Standing between you and that next opportunity is most likely going to be one special document – your CV. ‘Simple enough’, you are probably thinking – a summary of your skills and experience displayed in reverse chronological order? Easy.
Well, you might want to think again. It’s not the wrong way to write your CV, however, it may not be working as hard for you as it should be.
If you are in the market to find a role that allows you to leverage your existing skills and experience, while giving you the ability to do work you are passionate about – read on to learn how to build a CV that will certainly stand out from the crowd and help you land that perfect role!
It’s no secret that you need to tailor your CV for every application you make, but your goal should be to go one step further to create a powerful personal marketing document that demonstrates why you are the perfect candidate for the role.
Now you’re getting personal
Your CV is essentially a marketing document that is the packaging of your experience, skills, values and careers goals; all wrapped up to deliver your personal brand. Your brand defines what you do, and is defined by what you do.
A strong personal brand enables you to stand out in an oversaturated and highly competitive market by communicating to your target audience your skills, experience – and most importantly, your strengths – in a way that is strategically aligned with your career goals and unique to you.
Here are some ways to help you define your strengths:
- Review and assess opportunities from past performance reviews.
- Talk to friends and family. Ask them to honestly describe how they see you and comment on what you are great at.
- Request feedback from trusted co-workers and supervisors.
- Try taking a personality assessment that provides insights into your strengths. Access this free personality test provided by Open Colleges for the opportunity to learn more about your strengths, weaknesses, and what career areas you may like.
Focus on what you like
Sometimes applying for jobs can feel like slinging countless CV’s into the internet black hole without hearing back. This can take a toll when you’re putting in the effort but feel like you’re not getting anywhere.
Rather than applying for multiple jobs that may you not ideally want, take the time to assess what type of role you really want. Trust us, you’ll thank yourself for taking the time to do this.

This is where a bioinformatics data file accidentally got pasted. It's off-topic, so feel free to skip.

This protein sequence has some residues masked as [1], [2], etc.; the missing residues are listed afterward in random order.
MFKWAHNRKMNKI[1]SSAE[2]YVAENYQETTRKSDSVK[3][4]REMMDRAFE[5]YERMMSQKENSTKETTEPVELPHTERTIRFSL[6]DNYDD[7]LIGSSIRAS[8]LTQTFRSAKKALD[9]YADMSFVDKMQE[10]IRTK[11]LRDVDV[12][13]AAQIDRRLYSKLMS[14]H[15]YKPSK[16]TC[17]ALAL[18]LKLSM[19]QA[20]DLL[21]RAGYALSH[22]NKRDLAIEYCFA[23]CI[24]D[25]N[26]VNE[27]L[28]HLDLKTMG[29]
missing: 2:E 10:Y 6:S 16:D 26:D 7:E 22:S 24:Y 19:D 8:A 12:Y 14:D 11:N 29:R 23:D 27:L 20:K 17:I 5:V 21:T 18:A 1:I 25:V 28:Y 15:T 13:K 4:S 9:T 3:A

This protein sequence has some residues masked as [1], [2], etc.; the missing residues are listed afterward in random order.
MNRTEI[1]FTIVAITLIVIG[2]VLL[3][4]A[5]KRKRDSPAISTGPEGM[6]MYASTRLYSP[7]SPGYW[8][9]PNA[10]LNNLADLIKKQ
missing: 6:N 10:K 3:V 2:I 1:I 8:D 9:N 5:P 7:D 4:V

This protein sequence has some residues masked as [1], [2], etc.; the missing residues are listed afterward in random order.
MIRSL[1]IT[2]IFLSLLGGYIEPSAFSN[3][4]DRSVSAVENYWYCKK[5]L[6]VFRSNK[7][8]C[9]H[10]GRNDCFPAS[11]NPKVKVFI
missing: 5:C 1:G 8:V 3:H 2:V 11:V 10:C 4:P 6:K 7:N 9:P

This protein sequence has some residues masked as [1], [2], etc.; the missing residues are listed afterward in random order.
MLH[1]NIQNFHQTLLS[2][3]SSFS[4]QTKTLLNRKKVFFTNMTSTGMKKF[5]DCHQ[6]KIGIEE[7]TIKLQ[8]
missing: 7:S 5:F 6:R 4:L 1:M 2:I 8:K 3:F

Some tips to hone in what you want in a role might include:
- Over a day or week, take note of the tasks that make you feel energised or what you are motivated to do. Think about what tasks you would put at the top of your to-do list when you have the choice.
- Try taking an online career quiz. This assessment from Deakin University will give you career recommendations. Also, check out this one from the Australian Government’s Job Outlook.
- Compile a list of things you would like to see in your next role and sort them into ‘must haves’ and nice to haves’. It can be the small things that make the biggest differences – flexibility of working from home, casual dress attire or pizza on a Friday!
- Review employment trends to see the demand in your desired industry or role.
Putting it all together
Now you’ve spent time looking into the story your CV tells, and what your ideal role is, it’s time to start pulling it all together.
Start by filling out the ‘Summary’ section of a CV template (or using one you have already prepared) with your personal brand, describing your strengths and focusing on what interests you.
The ‘Summary’ should act as an overarching point for your CV, from which everything else supports your brand, strengths and ‘must have’ work that you enjoy doing.
For example, does the ‘Achievements’ section of the CV link back to what you have written in your ‘Summary’? It’s important to perfect the link between everything on your CV to your brand. You want to display a uniform approach that shows you are serious.
Consider which experience you include to support your objective – don’t throw everything at the wall to see what sticks. Unless you are new to the workforce, you should consider leaving off part-time or casual work you did while studying. If you have been in the workforce for a while, look to only include roles dating back 10 to 15 years unless they are directly aligned to your target role. Keep thinking of the story you want to tell with your CV – does it make sense?
Finally, keep it succinct and direct. Put yourself in the shoes of the person reading your CV – no matter how strong your personal brand is, if your CV exceeds more than 2 pages and doesn’t clearly show your objective – the reader may not capture the value you can bring.
We hope that this strategy helps you create a truly tailored CV that is unique to you and your career objectives to assist you in your job search.
Remember that your CV is always a work in progress document, and you should take the time to regularly review and update its contents so you can stand apart from the crowd.
Now, what to do with that freshly reviewed and perfected CV?
If you are in the market for your next opportunity, we invite you to have a look at our open vacancies. HOBAN have an extensive database of available roles ranging from white-collar to industrial industries. Don’t fret if you can’t find the perfect job for you – you can register your details here, and someone from our team will be in contact when there is a suitable position.